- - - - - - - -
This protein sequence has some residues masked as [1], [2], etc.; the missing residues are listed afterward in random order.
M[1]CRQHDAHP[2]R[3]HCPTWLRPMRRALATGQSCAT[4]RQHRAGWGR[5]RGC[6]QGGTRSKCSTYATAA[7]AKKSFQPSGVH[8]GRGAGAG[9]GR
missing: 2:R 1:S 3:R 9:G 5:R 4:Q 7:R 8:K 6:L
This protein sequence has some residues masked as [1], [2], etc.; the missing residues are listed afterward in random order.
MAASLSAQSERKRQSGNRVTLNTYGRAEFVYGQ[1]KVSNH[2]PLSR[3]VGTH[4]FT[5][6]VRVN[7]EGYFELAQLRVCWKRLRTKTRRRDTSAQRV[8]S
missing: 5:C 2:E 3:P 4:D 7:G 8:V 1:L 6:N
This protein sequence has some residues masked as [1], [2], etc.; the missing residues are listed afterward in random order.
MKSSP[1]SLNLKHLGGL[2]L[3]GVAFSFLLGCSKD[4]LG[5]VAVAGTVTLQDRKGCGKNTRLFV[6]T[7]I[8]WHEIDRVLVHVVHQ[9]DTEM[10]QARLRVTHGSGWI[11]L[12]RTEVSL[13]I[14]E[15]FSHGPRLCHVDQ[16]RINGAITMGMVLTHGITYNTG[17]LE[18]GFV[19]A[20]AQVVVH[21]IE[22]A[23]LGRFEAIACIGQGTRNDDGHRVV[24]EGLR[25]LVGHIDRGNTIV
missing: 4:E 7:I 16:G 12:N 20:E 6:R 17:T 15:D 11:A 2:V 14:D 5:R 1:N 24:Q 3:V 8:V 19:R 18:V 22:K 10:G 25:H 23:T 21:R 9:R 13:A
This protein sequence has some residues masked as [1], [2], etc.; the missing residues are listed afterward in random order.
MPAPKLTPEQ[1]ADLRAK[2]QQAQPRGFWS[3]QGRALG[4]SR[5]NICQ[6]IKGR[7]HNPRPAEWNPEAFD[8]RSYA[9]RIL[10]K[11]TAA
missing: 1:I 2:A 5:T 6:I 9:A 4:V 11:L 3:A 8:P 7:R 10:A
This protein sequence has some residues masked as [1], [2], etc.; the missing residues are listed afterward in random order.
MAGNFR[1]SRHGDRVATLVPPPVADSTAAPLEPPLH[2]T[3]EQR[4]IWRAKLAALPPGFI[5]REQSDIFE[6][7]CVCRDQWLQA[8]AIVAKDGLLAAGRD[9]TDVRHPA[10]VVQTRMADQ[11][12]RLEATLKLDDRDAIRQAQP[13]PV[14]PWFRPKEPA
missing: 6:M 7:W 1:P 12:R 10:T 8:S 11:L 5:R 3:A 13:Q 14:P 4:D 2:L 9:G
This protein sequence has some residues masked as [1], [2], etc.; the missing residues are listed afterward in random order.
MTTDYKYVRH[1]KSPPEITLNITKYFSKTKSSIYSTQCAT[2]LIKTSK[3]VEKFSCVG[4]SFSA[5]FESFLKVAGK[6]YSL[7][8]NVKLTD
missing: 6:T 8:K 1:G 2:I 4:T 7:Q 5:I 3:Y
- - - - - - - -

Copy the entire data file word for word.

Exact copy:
This protein sequence has some residues masked as [1], [2], etc.; the missing residues are listed afterward in random order.
M[1]CRQHDAHP[2]R[3]HCPTWLRPMRRALATGQSCAT[4]RQHRAGWGR[5]RGC[6]QGGTRSKCSTYATAA[7]AKKSFQPSGVH[8]GRGAGAG[9]GR
missing: 2:R 1:S 3:R 9:G 5:R 4:Q 7:R 8:K 6:L
This protein sequence has some residues masked as [1], [2], etc.; the missing residues are listed afterward in random order.
MAASLSAQSERKRQSGNRVTLNTYGRAEFVYGQ[1]KVSNH[2]PLSR[3]VGTH[4]FT[5][6]VRVN[7]EGYFELAQLRVCWKRLRTKTRRRDTSAQRV[8]S
missing: 5:C 2:E 3:P 4:D 7:G 8:V 1:L 6:N
This protein sequence has some residues masked as [1], [2], etc.; the missing residues are listed afterward in random order.
MKSSP[1]SLNLKHLGGL[2]L[3]GVAFSFLLGCSKD[4]LG[5]VAVAGTVTLQDRKGCGKNTRLFV[6]T[7]I[8]WHEIDRVLVHVVHQ[9]DTEM[10]QARLRVTHGSGWI[11]L[12]RTEVSL[13]I[14]E[15]FSHGPRLCHVDQ[16]RINGAITMGMVLTHGITYNTG[17]LE[18]GFV[19]A[20]AQVVVH[21]IE[22]A[23]LGRFEAIACIGQGTRNDDGHRVV[24]EGLR[25]LVGHIDRGNTIV
missing: 4:E 7:I 16:G 12:N 20:E 6:R 17:T 15:D 11:A 2:V 14:D 5:R 1:N 24:Q 3:V 8:V 19:R 18:V 22:K 10:G 25:H 23:T 21:R 9:R 13:A
This protein sequence has some residues masked as [1], [2], etc.; the missing residues are listed afterward in random order.
MPAPKLTPEQ[1]ADLRAK[2]QQAQPRGFWS[3]QGRALG[4]SR[5]NICQ[6]IKGR[7]HNPRPAEWNPEAFD[8]RSYA[9]RIL[10]K[11]TAA
missing: 1:I 2:A 5:T 6:I 9:A 4:V 11:L 3:A 8:P 7:R 10:A
This protein sequence has some residues masked as [1], [2], etc.; the missing residues are listed afterward in random order.
MAGNFR[1]SRHGDRVATLVPPPVADSTAAPLEPPLH[2]T[3]EQR[4]IWRAKLAALPPGFI[5]REQSDIFE[6][7]CVCRDQWLQA[8]AIVAKDGLLAAGRD[9]TDVRHPA[10]VVQTRMADQ[11][12]RLEATLKLDDRDAIRQAQP[13]PV[14]PWFRPKEPA
missing: 6:M 7:W 1:P 12:R 10:T 8:S 11:L 5:R 3:A 13:Q 14:P 4:D 2:L 9:G
This protein sequence has some residues masked as [1], [2], etc.; the missing residues are listed afterward in random order.
MTTDYKYVRH[1]KSPPEITLNITKYFSKTKSSIYSTQCAT[2]LIKTSK[3]VEKFSCVG[4]SFSA[5]FESFLKVAGK[6]YSL[7][8]NVKLTD
missing: 6:T 8:K 1:G 2:I 4:T 7:Q 5:I 3:Y